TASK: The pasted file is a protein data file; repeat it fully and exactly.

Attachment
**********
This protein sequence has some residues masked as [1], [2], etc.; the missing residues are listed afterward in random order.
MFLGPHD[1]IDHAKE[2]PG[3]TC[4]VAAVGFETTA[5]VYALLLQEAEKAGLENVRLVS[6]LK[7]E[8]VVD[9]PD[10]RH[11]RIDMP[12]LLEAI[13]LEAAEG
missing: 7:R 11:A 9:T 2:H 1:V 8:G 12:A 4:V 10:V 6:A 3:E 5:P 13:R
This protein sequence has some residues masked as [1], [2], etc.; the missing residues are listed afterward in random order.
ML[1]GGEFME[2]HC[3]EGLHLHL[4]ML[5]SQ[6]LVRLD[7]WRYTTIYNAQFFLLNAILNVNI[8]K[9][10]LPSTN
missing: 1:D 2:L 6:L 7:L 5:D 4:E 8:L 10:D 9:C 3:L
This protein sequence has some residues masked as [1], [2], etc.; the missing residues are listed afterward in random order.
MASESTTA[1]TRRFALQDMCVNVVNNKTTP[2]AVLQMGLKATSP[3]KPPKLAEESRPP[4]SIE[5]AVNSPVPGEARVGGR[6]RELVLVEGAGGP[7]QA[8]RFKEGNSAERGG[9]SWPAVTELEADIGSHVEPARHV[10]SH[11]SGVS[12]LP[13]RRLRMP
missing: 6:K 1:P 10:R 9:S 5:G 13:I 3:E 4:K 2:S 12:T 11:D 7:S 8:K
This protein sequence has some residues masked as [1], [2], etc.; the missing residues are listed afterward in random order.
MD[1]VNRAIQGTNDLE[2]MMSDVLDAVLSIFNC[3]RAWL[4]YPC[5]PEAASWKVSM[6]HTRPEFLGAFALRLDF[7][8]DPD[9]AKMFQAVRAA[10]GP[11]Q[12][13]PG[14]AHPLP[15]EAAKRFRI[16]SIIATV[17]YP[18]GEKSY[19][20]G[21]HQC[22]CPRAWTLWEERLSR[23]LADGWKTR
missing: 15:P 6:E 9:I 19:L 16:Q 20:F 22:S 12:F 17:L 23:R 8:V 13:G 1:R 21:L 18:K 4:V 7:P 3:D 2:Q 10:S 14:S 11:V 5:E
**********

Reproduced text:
This protein sequence has some residues masked as [1], [2], etc.; the missing residues are listed afterward in random order.
MFLGPHD[1]IDHAKE[2]PG[3]TC[4]VAAVGFETTA[5]VYALLLQEAEKAGLENVRLVS[6]LK[7]E[8]VVD[9]PD[10]RH[11]RIDMP[12]LLEAI[13]LEAAEG
missing: 7:R 11:A 9:T 2:H 1:V 8:G 12:A 4:V 10:V 6:A 3:E 5:P 13:R
This protein sequence has some residues masked as [1], [2], etc.; the missing residues are listed afterward in random order.
ML[1]GGEFME[2]HC[3]EGLHLHL[4]ML[5]SQ[6]LVRLD[7]WRYTTIYNAQFFLLNAILNVNI[8]K[9][10]LPSTN
missing: 1:D 2:L 6:L 7:L 5:D 4:E 8:L 10:D 9:C 3:L
This protein sequence has some residues masked as [1], [2], etc.; the missing residues are listed afterward in random order.
MASESTTA[1]TRRFALQDMCVNVVNNKTTP[2]AVLQMGLKATSP[3]KPPKLAEESRPP[4]SIE[5]AVNSPVPGEARVGGR[6]RELVLVEGAGGP[7]QA[8]RFKEGNSAERGG[9]SWPAVTELEADIGSHVEPARHV[10]SH[11]SGVS[12]LP[13]RRLRMP
missing: 6:K 1:P 10:R 9:S 5:G 13:I 3:E 4:K 2:S 12:T 11:D 7:S 8:K
This protein sequence has some residues masked as [1], [2], etc.; the missing residues are listed afterward in random order.
MD[1]VNRAIQGTNDLE[2]MMSDVLDAVLSIFNC[3]RAWL[4]YPC[5]PEAASWKVSM[6]HTRPEFLGAFALRLDF[7][8]DPD[9]AKMFQAVRAA[10]GP[11]Q[12][13]PG[14]AHPLP[15]EAAKRFRI[16]SIIATV[17]YP[18]GEKSY[19][20]G[21]HQC[22]CPRAWTLWEERLSR[23]LADGWKTR
missing: 15:P 6:E 9:I 19:L 16:Q 20:F 22:S 12:F 17:L 23:R 8:V 13:G 1:R 21:L 18:K 4:V 7:P 3:D 2:Q 10:S 14:S 11:V 5:E